Clean Cars 2030 (HB 1204) passed out of the Washington State House Transportation Committee by a vote of 17-12 on February 22. The next hurdle will be for the bill to pass the House Rules Committee before March 9.
This has been a challenging year for so many of us, and we have been so grateful for your support and engagement as a member of the movement for a gasoline-free America. Even in the face of all of the uncertainty and disruption of the last ten months, thanks to your support we have accomplished much to be proud of.
States, including California, Washington, New York and New Jersey, are moving forward with aggressive new regulations and bills to phase out sales of new gas cars by 2030 or 2035. Regions are stepping up, too. Silicon Valley is seeking to cut gasoline consumption in the region 50% by 2030, and Los Angeles aims to have 80% of new vehicles sold be electric by 2028.
A new poll conducted by Yale University, George Mason University and Climate Nexus found that 59 percent of Washington voters support a policy that would require cars and light trucks of model year 2030 or later be electric in order to be registered in Washington state.
Uber has pledged that vehicles on its ride-hailing platform will be zero-emission by 2030 in the United States, Canada and Europe, and across the globe by 2040. The company has 5 million drivers worldwide. It vowed to contribute $800 million through 2025 to help drivers switch to battery-powered vehicles, including discounts for vehicles bought or leased from its partner automakers, which currently include General Motors and the Renault, Nissan and Mitsubishi. Uber competitor Lyft has already made a similar commitment to have 100% EVs on its platform by 2030.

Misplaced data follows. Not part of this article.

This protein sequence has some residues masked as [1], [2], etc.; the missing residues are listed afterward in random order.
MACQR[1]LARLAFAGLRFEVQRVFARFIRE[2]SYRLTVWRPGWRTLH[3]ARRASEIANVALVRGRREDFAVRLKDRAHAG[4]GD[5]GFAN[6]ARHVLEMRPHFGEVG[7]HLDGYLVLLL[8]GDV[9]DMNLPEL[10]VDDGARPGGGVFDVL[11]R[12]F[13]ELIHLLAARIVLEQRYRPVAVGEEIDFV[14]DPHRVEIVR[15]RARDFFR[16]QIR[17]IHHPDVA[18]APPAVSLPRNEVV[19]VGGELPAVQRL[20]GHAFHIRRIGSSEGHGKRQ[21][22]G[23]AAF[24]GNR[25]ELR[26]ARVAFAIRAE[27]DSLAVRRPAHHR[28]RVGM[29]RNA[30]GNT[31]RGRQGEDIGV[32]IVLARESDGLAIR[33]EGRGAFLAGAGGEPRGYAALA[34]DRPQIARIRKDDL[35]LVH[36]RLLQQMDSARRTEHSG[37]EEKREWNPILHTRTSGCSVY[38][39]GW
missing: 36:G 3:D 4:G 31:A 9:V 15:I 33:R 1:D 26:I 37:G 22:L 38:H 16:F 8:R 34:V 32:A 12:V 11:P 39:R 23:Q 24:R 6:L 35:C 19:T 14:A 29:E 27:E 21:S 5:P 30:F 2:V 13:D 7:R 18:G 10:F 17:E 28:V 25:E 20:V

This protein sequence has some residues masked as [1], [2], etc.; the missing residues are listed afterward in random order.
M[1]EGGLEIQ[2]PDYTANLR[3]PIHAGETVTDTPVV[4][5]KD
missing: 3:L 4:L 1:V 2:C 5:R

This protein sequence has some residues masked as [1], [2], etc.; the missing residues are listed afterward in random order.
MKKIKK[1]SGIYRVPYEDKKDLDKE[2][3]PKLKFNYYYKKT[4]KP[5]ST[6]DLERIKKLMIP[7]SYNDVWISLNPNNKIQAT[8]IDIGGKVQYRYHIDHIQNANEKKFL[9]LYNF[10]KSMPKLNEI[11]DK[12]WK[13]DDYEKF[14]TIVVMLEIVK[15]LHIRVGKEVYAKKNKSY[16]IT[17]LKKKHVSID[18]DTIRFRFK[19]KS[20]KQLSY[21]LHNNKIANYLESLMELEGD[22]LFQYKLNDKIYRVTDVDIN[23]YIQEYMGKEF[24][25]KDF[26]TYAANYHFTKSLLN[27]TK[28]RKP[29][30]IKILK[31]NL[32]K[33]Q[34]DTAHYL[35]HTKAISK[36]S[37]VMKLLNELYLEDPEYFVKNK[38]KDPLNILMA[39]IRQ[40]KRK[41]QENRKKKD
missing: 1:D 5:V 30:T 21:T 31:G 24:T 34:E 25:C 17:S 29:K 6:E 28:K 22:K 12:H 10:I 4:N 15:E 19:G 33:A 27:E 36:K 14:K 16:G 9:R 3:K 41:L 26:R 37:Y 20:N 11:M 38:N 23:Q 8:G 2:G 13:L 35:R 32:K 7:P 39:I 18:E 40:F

Coltura has published a law review article in the Michigan Journal of Environmental and Administrative Law identifying for the first time a legal path for all states to mandate that all new vehicles be electric. (It was previously thought that only California had legal authority to mandate EVs.) Coltura’s research discloses that state EV mandates can withstand federal preemption challenges if the reasons for enacting them are within the state’s authority. Such reasons include electric grid benefits, increased jobs and economic development, reduced storm water pollution from gasoline drips and leaks at gas stations, savings to consumers on vehicle maintenance, and downward pressure on electricity rates. States should avoid justifying electrification mandates on grounds within the federally-controlled areas of emissions reduction and fuel economy.
Menlo Park, California became the first city in the United States to set a goal of reducing gasoline sales within its borders. The goal is to reduce gasoline sales within the city by 10% a year from a 2018 baseline. The goal is an integral part of the city's climate action plan, which sets a path for the city to reach carbon neutrality by 2030.
The murder of George Floyd spotlights massive injustices in American society, and is motivating millions of Americans to reexamine race, policing, and injustice. Coltura stands in solidarity with those working to dismantle the systems of oppression and racism that have burdened black and brown people for centuries. Meanwhile, the economic divide widens, and the COVID-19 pandemic rages on, with disproportionate impacts on people of color.
How many gallons of gasoline are pumped in your city each year? Your city officials can’t tell you, because they don’t have the data. They don’t know which of their investments to reduce transportation emissions (such as EV charging infrastructure, public transit, e-bikes and e-scooters, EV ride & drives, and education campaigns) are having an impact on the city’s gasoline sales.They also don’t know which residents living near gas stations are exposed to the highest levels of carcinogenic benzene vapors.